Thursday, December 6, 2007
Gilson on William of Alnwick
Here's a quote from Gilsons History of Christian Philosophy on William of Alnwick, Duns Scotus's secretary and socius. Gilson labels him an "independent Scotist" due to his diagreements with Scotus (He sides with Henry of Ghent on individuation, among other things). His De esse intelligibili is my next reading project, my leisure reading during exams (such as there can be any). Once I get it back from the bindery, that is.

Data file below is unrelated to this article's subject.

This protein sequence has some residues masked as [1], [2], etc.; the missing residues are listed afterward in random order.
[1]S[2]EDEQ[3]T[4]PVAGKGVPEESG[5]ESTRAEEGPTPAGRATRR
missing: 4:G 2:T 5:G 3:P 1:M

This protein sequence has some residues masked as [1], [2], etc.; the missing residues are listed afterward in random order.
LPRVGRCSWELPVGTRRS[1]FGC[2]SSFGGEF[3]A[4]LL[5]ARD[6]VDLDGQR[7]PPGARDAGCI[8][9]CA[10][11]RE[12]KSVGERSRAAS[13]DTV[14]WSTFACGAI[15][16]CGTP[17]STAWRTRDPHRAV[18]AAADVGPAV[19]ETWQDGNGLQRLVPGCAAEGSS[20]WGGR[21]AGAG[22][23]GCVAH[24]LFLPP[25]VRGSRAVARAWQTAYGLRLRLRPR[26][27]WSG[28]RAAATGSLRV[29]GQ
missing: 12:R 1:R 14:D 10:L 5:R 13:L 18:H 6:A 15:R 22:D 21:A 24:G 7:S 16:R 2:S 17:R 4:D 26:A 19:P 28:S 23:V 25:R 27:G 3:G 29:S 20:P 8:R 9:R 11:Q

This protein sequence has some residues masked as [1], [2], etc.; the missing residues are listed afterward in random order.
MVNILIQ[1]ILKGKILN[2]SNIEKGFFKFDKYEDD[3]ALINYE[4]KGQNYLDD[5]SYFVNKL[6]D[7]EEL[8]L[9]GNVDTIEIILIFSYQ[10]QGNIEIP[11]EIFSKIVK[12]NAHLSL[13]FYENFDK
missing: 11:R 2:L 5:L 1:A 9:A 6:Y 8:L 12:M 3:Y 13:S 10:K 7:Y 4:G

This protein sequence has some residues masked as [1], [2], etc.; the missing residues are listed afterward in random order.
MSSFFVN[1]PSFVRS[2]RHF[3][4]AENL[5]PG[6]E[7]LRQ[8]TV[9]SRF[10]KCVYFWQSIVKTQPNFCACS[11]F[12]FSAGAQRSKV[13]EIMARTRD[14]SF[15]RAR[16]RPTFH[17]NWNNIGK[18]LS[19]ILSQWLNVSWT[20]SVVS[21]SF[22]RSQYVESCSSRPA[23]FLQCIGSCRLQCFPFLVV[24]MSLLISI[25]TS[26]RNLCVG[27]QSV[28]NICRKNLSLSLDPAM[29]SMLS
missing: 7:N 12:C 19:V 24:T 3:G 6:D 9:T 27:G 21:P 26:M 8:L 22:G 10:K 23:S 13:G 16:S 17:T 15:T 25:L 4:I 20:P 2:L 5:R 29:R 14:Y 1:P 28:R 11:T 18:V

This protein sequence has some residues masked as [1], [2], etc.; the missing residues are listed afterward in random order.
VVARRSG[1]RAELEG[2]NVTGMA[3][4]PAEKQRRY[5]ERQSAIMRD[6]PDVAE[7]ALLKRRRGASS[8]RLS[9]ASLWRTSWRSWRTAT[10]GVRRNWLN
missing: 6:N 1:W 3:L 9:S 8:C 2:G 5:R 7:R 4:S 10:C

"Among the original minds standing out in that group [I.e. early Scotists], was the Franciscan William of Alnwick (d. 1332), whose remarkable Questions on Intelligible Being have been published. It would be difficult to quote a more perfect specimen of dialectical discussion. At the end of the work, the question is literally exhausted. It is true that the reader is also. But at least he knows what to adhere to, and if he remians insensible to the technical perfection of such an intellectual style, one can only feel sorry for him. The problem discussed by Alnwick is that of the degree of reality one should attribute to the being of the object known, precisely insofar as it is only an object known in the mind. His conclusion is that, although Duns Scotus attributed a sort of relative being to the object of cognition (esse cognitum), no precise meaning can be found for that thesis. The fact of 'being known' does not imply, in the being that is known, any reality more distinct from it than the fact of representing Caesar implies in the stature of Caesar. On the side of the intellect, the being of a stone, considered as known by it, is none other than the being of the intellect that knows it. Applied ot the problem of divine Ideas, this conclusion leads William of Alnwick to deny that they have, in the divine understanding, a relative intelligibile being (esse secundum quid) which would be, if not created, at least produced."